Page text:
The New Elmendorf Lake Park: ‘A Hidden Gem on the Westside’

Print Share on LinkedIn Comments More
Visitors enjoying the serenity and beauty of the park and lake.

Courtesy / Ramon Hernandez

Visitors enjoy the serenity and beauty of the park and lake.

Although I always knew Elmendorf Lake Park existed, I was unfamiliar with its history and hidden beauty. Like countless other San Antonians, I had driven by the park numerous times, but had never taken the time to visit it.

After taking a tour of Elmendorf , located at 3700 W. Commerce St., I wrote in 2014 that the park is “a hidden gem on the Westside.” Others, including two local politicians, have reached the same conclusion.

Since my original visit, restoration efforts managed by the San Antonio River Authority to the tune of $14 million, approved by voters through the 2012 bond and jointly funded by the City and the County, have almost been completed.

I attended the opening ceremony in late January: it was a sunny Saturday morning and hundreds of people flocked to the newly restored park to enjoy amenities such as bike trails, splash pads, seating areas, picnic tables, and more.

New children’s playground.

Courtesy / Ramon Hernandez

The new children’s playground includes a jungle gym, splash pad, and other amenities.

Many credit community activist and former River Authority board member Roberto Rodriguez with having the foresight and fortitude to advocate for upgrades to Elmendorf Lake Park, and the Westside Creeks Restoration Oversight Committee for transforming it into the beautiful site it is today. Its co-chairs, Olga Lizcano and Robert Ramirez, saw through their decade-long vision of creating a park in which families living on the Westside could enjoy quality time together, play, and feel safe.

Their hard work paid off as Elmendorf now rivals any park in the city. The grounds have been transformed to include a vast lake with a bird sanctuary that allows for ducks swimming by or people kayaking in the water.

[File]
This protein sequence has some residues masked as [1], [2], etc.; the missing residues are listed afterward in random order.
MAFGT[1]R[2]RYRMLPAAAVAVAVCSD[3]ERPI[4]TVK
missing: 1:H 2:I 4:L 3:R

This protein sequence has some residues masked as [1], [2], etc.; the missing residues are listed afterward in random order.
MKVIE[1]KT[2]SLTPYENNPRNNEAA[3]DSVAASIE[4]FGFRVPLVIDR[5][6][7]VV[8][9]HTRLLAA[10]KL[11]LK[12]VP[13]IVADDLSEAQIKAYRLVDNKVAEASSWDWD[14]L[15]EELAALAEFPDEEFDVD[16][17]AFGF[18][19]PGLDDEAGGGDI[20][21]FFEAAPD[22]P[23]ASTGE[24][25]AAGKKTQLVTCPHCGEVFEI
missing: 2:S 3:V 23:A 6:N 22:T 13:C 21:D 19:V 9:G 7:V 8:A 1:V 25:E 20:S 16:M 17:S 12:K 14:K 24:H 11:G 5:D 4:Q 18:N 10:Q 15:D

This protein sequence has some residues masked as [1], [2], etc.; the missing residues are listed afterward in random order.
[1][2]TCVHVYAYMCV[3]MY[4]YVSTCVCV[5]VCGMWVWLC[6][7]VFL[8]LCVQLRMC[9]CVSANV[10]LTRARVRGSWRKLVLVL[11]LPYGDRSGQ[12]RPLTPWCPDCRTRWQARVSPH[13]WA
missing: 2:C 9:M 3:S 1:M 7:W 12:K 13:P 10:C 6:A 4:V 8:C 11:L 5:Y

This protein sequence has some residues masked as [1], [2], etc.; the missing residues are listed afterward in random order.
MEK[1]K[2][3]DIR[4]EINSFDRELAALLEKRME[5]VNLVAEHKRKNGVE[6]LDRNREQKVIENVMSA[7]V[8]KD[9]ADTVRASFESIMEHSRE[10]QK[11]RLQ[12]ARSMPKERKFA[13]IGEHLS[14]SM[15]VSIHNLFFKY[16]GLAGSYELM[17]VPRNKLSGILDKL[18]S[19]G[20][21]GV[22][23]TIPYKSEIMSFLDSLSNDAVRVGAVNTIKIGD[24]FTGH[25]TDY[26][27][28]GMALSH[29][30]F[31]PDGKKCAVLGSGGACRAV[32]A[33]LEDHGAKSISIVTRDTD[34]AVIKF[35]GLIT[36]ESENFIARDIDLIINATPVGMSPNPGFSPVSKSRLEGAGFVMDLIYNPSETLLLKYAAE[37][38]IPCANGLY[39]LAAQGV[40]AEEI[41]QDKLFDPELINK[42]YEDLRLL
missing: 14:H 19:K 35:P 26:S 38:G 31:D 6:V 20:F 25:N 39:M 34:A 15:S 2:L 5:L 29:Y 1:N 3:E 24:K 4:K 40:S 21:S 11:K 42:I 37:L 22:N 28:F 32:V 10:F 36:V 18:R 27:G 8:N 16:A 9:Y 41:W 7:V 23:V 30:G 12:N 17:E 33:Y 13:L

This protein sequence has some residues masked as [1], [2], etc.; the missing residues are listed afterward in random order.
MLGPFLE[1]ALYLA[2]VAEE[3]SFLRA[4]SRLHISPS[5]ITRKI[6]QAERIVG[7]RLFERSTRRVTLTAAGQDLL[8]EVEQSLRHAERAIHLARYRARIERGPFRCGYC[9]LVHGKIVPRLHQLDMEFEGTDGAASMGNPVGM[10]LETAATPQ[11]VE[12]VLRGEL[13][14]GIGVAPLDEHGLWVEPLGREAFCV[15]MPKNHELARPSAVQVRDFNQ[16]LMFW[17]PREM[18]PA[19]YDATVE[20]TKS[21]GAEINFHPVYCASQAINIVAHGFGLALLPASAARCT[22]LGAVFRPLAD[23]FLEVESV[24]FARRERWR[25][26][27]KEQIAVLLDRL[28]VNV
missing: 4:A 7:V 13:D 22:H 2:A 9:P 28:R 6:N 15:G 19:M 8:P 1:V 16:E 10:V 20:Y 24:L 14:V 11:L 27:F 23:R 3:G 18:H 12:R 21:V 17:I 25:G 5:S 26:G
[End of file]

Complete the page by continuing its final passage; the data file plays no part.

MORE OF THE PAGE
As I walked through the park on that Saturday morning, a family that had been coming to the park for years was unpacking a picnic on one of the new picnic tables – they were thrilled with the park’s transformation.

Children climbed about the new playground and ran through the water jets in the splash pad as bikers and walkers shared the trails. The park’s fields lend themselves to anyone wishing to play softball, football, or soccer. Live music filled the area, and the opening ceremony ended with an impressive firework display.

Elmendorf’s main entrance is now a colorful sight with mosaic tile covering the concrete seating areas, and avid fishers can now utilize the fishing pier as the lake has been repopulated with fish.

Colorful mosaic tile benches are found at the entrance to the park.

Courtesy / Ramon Hernandez

Colorful mosaic tile benches are found at the entrance to the park.

I have made subsequent visits to Elmendorf, including a couple of evening visits. The park looks spectacular at night thanks to ample lighting that made me feel safe walking through it.

During one evening visit, there were more than 100 parents and children spending quality time together in the park. It was beautiful to hear the children laugh as they ran about the playground. Whoever designed the seating for parents to be in close proximity to their children’s amenities had great foresight.

It also was encouraging to see families enjoying the new amenities, such as bike trails, picnic areas with covered shelter, exercise stations, pedestrian bridges, improved lighting, lake fountains that illuminate different colors at night, and a floating pier. The park’s improvements are likely to be enjoyed by the students at Our Lady of the Lake University.